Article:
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District Court of Appeal, Third District, California.

Charles I. CUNNINGHAM, an individual doing business under the firm name and style of Charles I. Cunningham Co., Plaintiff and Respondent, v. Claude WEAVER and Lorena Weaver, his wife, Defendants and Appellants.

Civ. 8508.

Decided: February 15, 1955

F. Edmund O'Connell, Sonora, for appellant. Sutter, Elledge & Carter, Modesto, for respondent.

This is an appeal by defendants from a money judgment and decree of foreclosure of a mechanic's lien.

Plaintiff's complaint alleged that the parties entered into an oral contract by which plaintiff was to furnish certain materials, labor and supervision in the construction of a building for defendants, for which they agreed to pay the reasonably cost; that defendants had paid only a portion of said cost, and that a balance was still due and unpaid. Defendants' answer denied the material allegations of the complaint, and affirmatively alleged that plaintiff verbally agreed to complete the construction work for an agreed sum but admitted that a balance was still owing plaintiff.

Defendants now contend that the evidence does not support the finding that they agreed to pay plaintiff the reasonable value of the work, labor and materials furnished rather than an agreed sum, and that the court erred in finding that plaintiff was entitled to recover for certain items set forth in the bill of particulars; to wit, equipment rental, various taxes and insurance, an overhead fee of 15 per cent and a contractor's fee of 10 per cent.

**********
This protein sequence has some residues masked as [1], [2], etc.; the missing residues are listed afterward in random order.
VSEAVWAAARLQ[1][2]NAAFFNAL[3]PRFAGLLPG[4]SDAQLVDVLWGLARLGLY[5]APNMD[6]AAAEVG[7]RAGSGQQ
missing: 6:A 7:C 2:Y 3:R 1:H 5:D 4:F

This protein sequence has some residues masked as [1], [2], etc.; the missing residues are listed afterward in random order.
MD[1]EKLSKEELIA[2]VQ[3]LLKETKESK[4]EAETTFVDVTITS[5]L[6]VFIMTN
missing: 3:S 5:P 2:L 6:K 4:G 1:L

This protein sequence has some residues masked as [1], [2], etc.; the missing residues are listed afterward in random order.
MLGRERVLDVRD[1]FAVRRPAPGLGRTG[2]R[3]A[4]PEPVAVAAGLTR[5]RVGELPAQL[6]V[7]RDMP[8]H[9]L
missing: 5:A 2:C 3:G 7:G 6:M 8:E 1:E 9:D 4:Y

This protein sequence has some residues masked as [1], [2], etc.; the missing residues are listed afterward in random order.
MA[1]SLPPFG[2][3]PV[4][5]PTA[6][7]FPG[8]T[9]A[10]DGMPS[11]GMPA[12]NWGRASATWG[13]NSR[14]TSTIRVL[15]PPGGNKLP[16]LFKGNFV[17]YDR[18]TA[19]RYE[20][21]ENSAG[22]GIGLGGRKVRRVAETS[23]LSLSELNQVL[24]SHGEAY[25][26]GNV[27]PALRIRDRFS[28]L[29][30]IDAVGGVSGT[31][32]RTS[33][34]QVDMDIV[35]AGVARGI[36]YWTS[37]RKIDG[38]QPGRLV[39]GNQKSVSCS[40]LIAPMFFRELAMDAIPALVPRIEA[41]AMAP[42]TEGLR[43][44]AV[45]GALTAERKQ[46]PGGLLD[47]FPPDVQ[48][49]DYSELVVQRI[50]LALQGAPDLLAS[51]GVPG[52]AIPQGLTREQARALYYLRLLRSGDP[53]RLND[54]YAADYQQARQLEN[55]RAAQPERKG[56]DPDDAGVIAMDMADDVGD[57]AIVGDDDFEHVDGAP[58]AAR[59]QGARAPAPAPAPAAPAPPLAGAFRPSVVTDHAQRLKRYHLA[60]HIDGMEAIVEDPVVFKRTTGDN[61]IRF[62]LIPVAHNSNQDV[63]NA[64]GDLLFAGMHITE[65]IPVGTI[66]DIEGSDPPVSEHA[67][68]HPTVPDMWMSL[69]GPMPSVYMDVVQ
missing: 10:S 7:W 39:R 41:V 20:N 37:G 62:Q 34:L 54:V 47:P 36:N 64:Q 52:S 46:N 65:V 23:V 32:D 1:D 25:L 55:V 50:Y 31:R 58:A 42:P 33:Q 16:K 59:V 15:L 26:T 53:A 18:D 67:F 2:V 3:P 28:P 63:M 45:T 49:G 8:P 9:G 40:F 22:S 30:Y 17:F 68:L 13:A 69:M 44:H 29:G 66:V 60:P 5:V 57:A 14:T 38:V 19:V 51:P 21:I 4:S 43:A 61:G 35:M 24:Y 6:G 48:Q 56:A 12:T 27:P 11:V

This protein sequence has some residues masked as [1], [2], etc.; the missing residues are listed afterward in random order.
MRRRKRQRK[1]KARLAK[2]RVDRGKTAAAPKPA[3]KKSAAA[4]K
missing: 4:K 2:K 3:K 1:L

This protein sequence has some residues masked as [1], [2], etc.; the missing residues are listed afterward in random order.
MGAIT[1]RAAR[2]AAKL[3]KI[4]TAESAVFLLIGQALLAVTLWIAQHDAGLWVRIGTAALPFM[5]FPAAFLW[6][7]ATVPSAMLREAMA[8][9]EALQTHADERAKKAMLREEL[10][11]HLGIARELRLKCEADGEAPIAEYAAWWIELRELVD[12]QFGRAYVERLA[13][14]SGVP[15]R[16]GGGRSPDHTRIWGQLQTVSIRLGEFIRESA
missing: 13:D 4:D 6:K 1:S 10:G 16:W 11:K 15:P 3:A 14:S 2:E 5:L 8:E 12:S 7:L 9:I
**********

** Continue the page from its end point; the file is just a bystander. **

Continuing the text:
The record shows without contradiction that all negotiations and the resulting contract were oral, but the evidence as to the nature of the contract is in direct conflict. According to plaintiff's testimony, the parties agreed upon a cost-plus contract which specifically included materials costs, costs of transportation, office expense, equipment rentals, an overhead fee of 15 per cent and a contractor's fee of 10 per cent. He further testified that in order for a contractor to make a firm bid, it is necessary for him to have complete plans and specifications from which estimates can be taken. Here, however, he was working from floor plans only, and hence a cost-plus arrangement was the only one possible. In support of his contention that this was understood by defendants, plaintiff introduced in evidence a letter addressed to the National Production Authority by defendants concerning their application for certain scarce materials. In that letter defendants specifically stated that plaintiff was building the structure for them ‘on a cost plus basis.’ Subsequent to defendants' going into possession, a disagreement arose between the parties concerning the balance due. In an apparent endeavor to settle their difficulties, plaintiff agreed to accept a lump sum in full settlement of all amounts he contended were due if defendants, within a specified time, could raise the money. Defendants made no objection to the amount quoted by plaintiff and agreed to endeavor to meet plaintiff's request; in fact they did make an unsuccessful attempt to raise the amount. Following defendants' failure to pay the sum requested, plaintiff filed the customary notices and instituted the present proceeding. Vouchers showing the cost of construction were not totaled by plaintiff until after suit was filed. A bill of particulars, filed at defendants' request, showed a balance then due in the sum of $24,251.80. Such statement reflects materials furnished by defendants and paid for by them, as well as payments they made to some of the subcontractors. Plaintiff's testimony that the standard procedure in a cost-plus contract was to charge for the items previously mentioned was corroborated by a general contractor who operated in that area. This witness further testified that the costs of the work and materials furnished by plaintiff were reasonable as were his charges for equipment rental and overhead expense. Defendants offered no evidence to the contrary. They chose to rely solely upon their more or less categorical denials of plaintiff's testimony and upon testimony given by Mrs. Weaver and an office employee concerning the overall cost of the job in accordance with defendants' main contention.